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From here, people either fish the final five kilometers upstream to Salmon Hole Lodge or hop on one of the side-by-side ATV’s run by the guides who work there.
The La Poile River is remote, there’s no cell reception, but records indicate Atlantic salmon are plentiful.
Salmon Hole Lodge owner Scott Smith has been connected to the South Coast of Newfoundland since the late 1960s, when his father, a veterinarian from Kentville, Nova Scotia, purchased land on the La Poile.
In 1983, Smith inherited the property and turned it into an outfitting business. He has counted every day of fishing and every salmon caught since then. “The catch result for that year divided by the number of rod days equals catch per rod day,” says Smith. It might not withstand strict scientific scrutiny, but Smith’s measurement criteria have remained constant over time. The data show good years and bad. But overall, the trend is positive: on average, the years 2000-2015 saw many more fish than 1985-1999.
There are 16 “designatable units” of wild Atlantic salmon in Canada. In 2011 the Committee on the Status of Endangered Wildlife in Canada (COSEWIC) assessed each one and found the South Newfoundland population met criteria for Threatened status.
The experts recommended to DFO that South Newfoundland and eight other populations be protected under Canada’s Species at Risk Act (SARA). Now ten years later the department has alerted people they are preparing to decide. A Threatened designation would halt all fisheries and set off a recovery planning process led by DFO.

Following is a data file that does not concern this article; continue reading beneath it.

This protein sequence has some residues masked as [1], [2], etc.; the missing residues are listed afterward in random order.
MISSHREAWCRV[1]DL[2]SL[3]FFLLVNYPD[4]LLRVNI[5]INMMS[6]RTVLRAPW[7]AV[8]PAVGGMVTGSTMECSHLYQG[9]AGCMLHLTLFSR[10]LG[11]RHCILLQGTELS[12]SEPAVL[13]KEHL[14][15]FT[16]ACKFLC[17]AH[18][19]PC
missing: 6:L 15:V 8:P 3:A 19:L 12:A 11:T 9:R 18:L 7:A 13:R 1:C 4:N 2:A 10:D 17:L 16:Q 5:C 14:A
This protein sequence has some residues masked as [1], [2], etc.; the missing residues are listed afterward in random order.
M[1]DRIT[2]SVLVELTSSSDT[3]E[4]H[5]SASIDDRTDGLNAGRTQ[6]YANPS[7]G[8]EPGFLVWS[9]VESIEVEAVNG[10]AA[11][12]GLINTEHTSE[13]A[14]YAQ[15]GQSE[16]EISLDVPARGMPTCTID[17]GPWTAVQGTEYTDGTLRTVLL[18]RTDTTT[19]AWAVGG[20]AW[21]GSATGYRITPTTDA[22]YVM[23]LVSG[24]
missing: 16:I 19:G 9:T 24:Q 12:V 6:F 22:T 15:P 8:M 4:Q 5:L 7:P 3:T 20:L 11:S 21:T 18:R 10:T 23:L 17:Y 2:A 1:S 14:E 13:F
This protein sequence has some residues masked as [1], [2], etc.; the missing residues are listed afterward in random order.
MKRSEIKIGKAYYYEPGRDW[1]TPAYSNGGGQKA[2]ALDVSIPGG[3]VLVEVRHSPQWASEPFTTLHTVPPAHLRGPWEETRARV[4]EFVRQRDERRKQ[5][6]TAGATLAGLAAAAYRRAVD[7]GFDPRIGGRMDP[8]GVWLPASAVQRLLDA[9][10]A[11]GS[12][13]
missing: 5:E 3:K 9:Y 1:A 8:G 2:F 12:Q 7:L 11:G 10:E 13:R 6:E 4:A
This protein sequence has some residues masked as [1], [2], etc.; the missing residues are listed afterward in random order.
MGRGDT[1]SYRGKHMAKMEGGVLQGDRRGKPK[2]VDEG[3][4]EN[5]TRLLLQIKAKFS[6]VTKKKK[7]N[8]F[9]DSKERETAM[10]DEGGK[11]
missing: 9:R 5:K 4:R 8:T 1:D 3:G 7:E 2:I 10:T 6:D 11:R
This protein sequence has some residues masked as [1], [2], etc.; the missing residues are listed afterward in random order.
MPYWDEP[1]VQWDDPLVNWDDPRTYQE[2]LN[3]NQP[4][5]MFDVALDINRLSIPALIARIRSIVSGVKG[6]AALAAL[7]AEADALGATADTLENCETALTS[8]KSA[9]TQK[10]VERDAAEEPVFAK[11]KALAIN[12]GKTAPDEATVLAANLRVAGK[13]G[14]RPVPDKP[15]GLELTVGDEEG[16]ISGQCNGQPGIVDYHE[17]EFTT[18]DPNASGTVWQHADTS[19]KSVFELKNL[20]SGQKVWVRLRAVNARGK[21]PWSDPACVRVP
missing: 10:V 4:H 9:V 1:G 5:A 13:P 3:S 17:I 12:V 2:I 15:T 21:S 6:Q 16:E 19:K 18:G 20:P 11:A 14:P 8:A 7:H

It might sound like good news, like a guarantee of protections and new resources, but experience and evidence indicate otherwise. There’s a major gap between the purpose and reality of SARA. For example, reviews have found that protection doesn’t often halt decline or lead to recovery.
DFO’s own reviewing scientists admit the sites “may not be representative of the entire [area],” a claim that anglers and outfitters like Scott Smith can prove. Because DFO maintains no counting facilities west of Bay d’Espoir, Smith says, “The only way to track the health of the salmon population is to keep track of catches.” His record from Salmon Hole Lodge is unique and valuable.
Scott Smith travels to Salmon Hole Lodge every summer to fish, meet guests, and catch up with staff. Covid made things different. “Last year we didn’t open for the first time in over 50 years,” he says. But that didn’t stop Smith from making the journey himself, a visitor from inside the Atlantic Bubble.
The best fishing on the Lapoile is usually from mid-June until the end of July, so Smith didn’t know what to expect when he arrived in the last week of August. He was delighted to find the river full of salmon. He hooked and released his limit in an afternoon of fishing.
“Fly fishing for Atlantic salmon is part of our East Coast culture,” he says. “It would be a tragedy to lose this.”
ASF and our partners like the Salmonid Association of Eastern Newfoundland believe that conservation takes people. Learn more about our campaign to keep rivers open and conservation alive and well. Visit www.peopleforsalmon.com